Business Strategy and the Environment
School of Business and Law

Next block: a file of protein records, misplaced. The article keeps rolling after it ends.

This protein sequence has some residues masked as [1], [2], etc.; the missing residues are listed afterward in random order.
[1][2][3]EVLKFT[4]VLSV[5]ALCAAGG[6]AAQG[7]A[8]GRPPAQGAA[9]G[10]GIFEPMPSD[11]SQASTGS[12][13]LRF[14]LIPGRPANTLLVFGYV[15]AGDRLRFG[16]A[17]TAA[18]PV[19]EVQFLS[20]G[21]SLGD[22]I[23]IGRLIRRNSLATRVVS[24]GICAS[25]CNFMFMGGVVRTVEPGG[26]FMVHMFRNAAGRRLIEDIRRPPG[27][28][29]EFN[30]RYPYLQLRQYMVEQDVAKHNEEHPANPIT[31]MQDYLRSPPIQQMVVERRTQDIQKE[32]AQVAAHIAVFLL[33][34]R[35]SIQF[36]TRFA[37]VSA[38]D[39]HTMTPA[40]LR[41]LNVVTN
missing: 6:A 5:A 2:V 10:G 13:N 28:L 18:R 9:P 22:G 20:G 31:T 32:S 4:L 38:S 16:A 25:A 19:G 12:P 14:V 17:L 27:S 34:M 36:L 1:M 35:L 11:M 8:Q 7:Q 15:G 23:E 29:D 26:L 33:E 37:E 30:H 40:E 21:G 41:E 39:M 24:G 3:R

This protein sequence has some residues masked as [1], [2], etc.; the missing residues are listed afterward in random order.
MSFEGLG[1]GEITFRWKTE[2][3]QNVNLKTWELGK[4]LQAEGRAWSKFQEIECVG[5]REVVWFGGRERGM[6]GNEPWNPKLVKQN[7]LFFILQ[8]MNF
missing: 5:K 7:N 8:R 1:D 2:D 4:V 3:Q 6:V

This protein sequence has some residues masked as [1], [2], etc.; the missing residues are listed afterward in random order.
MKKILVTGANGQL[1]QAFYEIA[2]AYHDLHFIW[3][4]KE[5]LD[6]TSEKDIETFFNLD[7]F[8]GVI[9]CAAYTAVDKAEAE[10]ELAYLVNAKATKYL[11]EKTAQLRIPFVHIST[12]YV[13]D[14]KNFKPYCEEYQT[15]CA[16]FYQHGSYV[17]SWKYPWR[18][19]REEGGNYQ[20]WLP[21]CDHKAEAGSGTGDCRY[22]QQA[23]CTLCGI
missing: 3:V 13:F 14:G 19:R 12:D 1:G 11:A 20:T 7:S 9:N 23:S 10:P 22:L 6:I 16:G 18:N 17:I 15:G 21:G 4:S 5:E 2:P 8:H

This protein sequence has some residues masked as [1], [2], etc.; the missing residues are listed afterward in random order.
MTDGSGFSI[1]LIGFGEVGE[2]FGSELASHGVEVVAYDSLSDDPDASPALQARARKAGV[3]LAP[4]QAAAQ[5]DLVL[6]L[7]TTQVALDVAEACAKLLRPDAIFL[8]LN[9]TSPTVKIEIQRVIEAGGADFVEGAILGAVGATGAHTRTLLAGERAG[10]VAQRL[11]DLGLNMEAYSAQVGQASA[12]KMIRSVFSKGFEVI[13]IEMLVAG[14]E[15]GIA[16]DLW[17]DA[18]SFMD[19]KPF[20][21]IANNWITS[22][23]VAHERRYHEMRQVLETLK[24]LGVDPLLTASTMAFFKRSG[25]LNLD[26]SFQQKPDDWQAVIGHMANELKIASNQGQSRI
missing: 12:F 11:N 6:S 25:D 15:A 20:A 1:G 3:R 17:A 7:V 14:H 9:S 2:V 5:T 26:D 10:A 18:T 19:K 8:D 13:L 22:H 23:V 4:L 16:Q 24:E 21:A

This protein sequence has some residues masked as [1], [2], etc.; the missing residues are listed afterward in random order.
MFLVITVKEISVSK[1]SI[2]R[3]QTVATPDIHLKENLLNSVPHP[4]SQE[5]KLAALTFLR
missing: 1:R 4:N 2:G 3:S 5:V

Public sector purchasing processes are gaining increasing prominence as a demand-side innovation tool for addressing national sustainability challenges. Accordingly, there has been growing research attention to this topic. Prior studies suggest three key rationales that underlie the use of public sector procurement to drive innovation: (i) the buyer–user rationale (for creating new needs); (ii) the market/system failure rationale (for improving suppliers' capacity to innovate); and (iii) the public services rationale (for improving public services). However, operational activities at the upstream supply chain affecting the sustainable innovation capacities of supplier firms appear to be under-researched in the public procurement for innovation (PPI) scholarship, despite knowledge about innovation capacity being critical to successfully implementing PPI. This paper adopts a systematic literature review approach to synthesise existing fragmented literature on sustainability-oriented PPI, focusing on supplier perspectives. Findings from a synthesis of 41 relevant articles suggest, among others conditions, that a procurement framework that maintains a good balance of competition and innovation, builds buyer–supplier relationship and urges strong supply networks, maintains a stable political commitment, offers security for niche markets with effective innovation risk management culture would enhance suppliers' sustainability capacity and propensity to innovate. This paper contributes to the PPI literature and the literature on determinants of sustainable innovation systems from supplier firms' sustainability lens.
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